Regional NSW March 2018

The month in review: Regional NSW

By Herron Todd White
March 2018

Lismore / Casino / Kyogle

The middle ring of the residential property market within Lismore City and the surrounding rural towns of Casino and Kyogle is primarily defined by price point and property type (i.e. detached houses).

This is usually identified within Lismore City by affordability to the market place for first home owners and investors. Typically, this includes the bulk of the action in the suburbs of Goonellabah, East Lismore, Lismore Heights and Lismore Central where the middle ring price is around $300,000 to $400,000 for detached houses. Girards Hill is a bit more exclusive due to the heritage flavour of the suburb which can see price levels reach $400,000 plus. Both South Lismore and North Lismore are somewhat lower in price level due to obvious flood issues, however well presented and renovated highset homes are now breaching the $350,000 plus ceiling.

Both Casino and Kyogle have a middle ring price range in the region of $250,000 to $350,000 for detached houses.

This sector performed admirably (particularly within Lismore City) throughout 2017 with strong interest showed by first home buyers and investors. Rental demand also improved which drove rental levels upward (much to the unabashed glee of investors).

Heading into 2018, the middle ring sector is likely to continue to benefit from the low interest rate environment with demand to remain relatively steady and rental demand positive. However, it will be interesting to review this once the much touted interest rate increases (which various real estate commentators have been postulating) towards the end of the year.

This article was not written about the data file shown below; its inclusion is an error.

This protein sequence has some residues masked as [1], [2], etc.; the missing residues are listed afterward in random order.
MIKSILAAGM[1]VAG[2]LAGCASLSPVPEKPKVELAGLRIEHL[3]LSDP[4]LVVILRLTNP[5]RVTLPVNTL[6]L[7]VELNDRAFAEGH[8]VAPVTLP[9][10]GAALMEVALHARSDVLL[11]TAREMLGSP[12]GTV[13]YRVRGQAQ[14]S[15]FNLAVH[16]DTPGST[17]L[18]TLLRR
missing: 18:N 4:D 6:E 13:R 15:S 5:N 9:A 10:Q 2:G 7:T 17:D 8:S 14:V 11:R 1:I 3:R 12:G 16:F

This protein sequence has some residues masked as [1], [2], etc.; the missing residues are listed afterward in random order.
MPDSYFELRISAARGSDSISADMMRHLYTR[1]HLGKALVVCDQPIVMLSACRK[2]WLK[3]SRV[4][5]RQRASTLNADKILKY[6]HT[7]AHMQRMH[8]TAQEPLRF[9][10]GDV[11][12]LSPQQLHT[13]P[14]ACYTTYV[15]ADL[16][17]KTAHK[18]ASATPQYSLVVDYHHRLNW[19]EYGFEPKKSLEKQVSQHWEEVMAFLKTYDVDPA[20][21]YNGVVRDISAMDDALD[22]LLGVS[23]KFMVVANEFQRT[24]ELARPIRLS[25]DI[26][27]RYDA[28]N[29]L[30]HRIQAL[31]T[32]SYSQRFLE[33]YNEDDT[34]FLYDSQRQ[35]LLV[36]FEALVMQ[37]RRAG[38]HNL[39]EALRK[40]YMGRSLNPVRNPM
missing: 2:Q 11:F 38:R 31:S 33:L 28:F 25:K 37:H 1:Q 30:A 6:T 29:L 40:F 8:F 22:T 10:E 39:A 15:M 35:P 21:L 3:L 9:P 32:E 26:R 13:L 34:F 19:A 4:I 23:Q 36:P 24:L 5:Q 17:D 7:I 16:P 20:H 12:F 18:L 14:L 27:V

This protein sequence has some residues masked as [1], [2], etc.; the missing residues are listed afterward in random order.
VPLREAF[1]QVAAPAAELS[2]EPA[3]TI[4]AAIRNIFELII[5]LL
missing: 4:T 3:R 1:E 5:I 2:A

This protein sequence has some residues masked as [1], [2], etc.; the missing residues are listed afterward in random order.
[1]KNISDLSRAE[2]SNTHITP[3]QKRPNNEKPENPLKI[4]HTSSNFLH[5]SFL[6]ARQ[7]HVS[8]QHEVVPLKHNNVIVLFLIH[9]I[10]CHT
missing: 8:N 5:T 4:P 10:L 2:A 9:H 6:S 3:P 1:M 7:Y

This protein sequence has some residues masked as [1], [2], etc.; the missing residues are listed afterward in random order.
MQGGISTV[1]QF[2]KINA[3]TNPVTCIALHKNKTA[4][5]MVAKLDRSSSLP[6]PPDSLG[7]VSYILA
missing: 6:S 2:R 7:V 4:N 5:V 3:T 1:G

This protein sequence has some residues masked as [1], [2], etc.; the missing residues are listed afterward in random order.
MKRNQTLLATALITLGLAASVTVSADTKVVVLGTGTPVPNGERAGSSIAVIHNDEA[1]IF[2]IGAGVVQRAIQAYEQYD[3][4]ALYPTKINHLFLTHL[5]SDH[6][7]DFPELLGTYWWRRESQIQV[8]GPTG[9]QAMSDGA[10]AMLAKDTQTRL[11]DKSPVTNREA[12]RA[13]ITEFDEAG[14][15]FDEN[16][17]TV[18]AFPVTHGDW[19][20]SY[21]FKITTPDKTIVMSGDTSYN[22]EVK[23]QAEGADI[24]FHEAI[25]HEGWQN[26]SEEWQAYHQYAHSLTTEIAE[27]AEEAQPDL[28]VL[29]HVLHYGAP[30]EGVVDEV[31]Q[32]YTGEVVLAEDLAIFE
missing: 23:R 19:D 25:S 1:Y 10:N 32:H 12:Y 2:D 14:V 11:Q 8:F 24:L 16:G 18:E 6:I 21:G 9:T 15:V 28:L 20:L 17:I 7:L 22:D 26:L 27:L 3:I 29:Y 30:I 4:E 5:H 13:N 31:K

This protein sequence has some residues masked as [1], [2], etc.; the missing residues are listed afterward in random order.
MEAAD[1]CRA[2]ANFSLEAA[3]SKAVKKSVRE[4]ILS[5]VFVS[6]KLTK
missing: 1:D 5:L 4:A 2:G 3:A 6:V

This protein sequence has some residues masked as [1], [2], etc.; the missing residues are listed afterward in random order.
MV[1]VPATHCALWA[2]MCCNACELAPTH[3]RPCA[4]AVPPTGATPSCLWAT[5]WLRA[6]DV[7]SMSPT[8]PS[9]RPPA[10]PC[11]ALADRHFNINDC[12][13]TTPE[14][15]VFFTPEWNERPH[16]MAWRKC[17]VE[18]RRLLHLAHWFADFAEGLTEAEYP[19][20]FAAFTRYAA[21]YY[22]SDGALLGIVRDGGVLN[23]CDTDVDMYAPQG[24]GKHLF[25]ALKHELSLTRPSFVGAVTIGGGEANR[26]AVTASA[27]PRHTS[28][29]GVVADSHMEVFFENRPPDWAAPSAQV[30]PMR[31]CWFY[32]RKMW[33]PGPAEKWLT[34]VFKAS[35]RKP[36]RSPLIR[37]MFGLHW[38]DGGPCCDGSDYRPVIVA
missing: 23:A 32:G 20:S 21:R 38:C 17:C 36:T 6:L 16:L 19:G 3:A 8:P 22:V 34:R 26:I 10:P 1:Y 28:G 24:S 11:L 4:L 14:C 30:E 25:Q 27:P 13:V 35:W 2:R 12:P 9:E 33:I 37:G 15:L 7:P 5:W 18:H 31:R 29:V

Opportunities for middle ring will typically be houses that require some form of renovation which, if done well and within budget, can push the price level into the next bracket. These opportunities are not restricted necessarily to certain suburbs as long as they are acquired at the current market level in their as is condition, i.e. don’t pay over the odds.

As with any sector and as well publicised by local real estate agents, the challenge is the current limited listing stock. As Lismore City grows outwards into the recently created residential estates, we are likely to see new build development which may encourage owner occupiers to upgrade and thereby release their hold on their existing homes to the other players in the real estate market such as first home buyers and investors for the more moderately priced middle ring stock. However, there could be some lag before this happens as most builders are run off their feet to meet new build demand.

Finally, the prospects for this sector over the next ten years appear to be relatively positive.


The middle ring is not specifically defined by proximity to a CBD on the North Coast, as lifestyle factors such as proximity to beaches, views and location play just as much influence as proximity to a town or regional hub. The middle ring performed strongly throughout 2017 as a lack of stock created an upward trend in value levels. Early indications in 2018 is that this trend is expected to continue. The middle ring throughout the coastal areas remains owner occupier driven. Again the lack of supply has meant that rental demand remains strong. Long term prospects for the middle ring within Ballina Shire may be influenced by an over supply of land in Ballina Heights and Lennox Head and the ability of Ballina Shire Council to keep up with strong population increases by providing services.

In the Byron Shire Local Government Area, the middle ring for this particular market would include suburbs such as Ballina, Lennox Head and even Tintenbar in the rural residential market. As the central CBD of Byron Bay continues to be the apple of everyone’s eye, price points continue to rise, forcing purchasers in the northern regions of New South Wales to look at surrounding suburbs for price point reasons.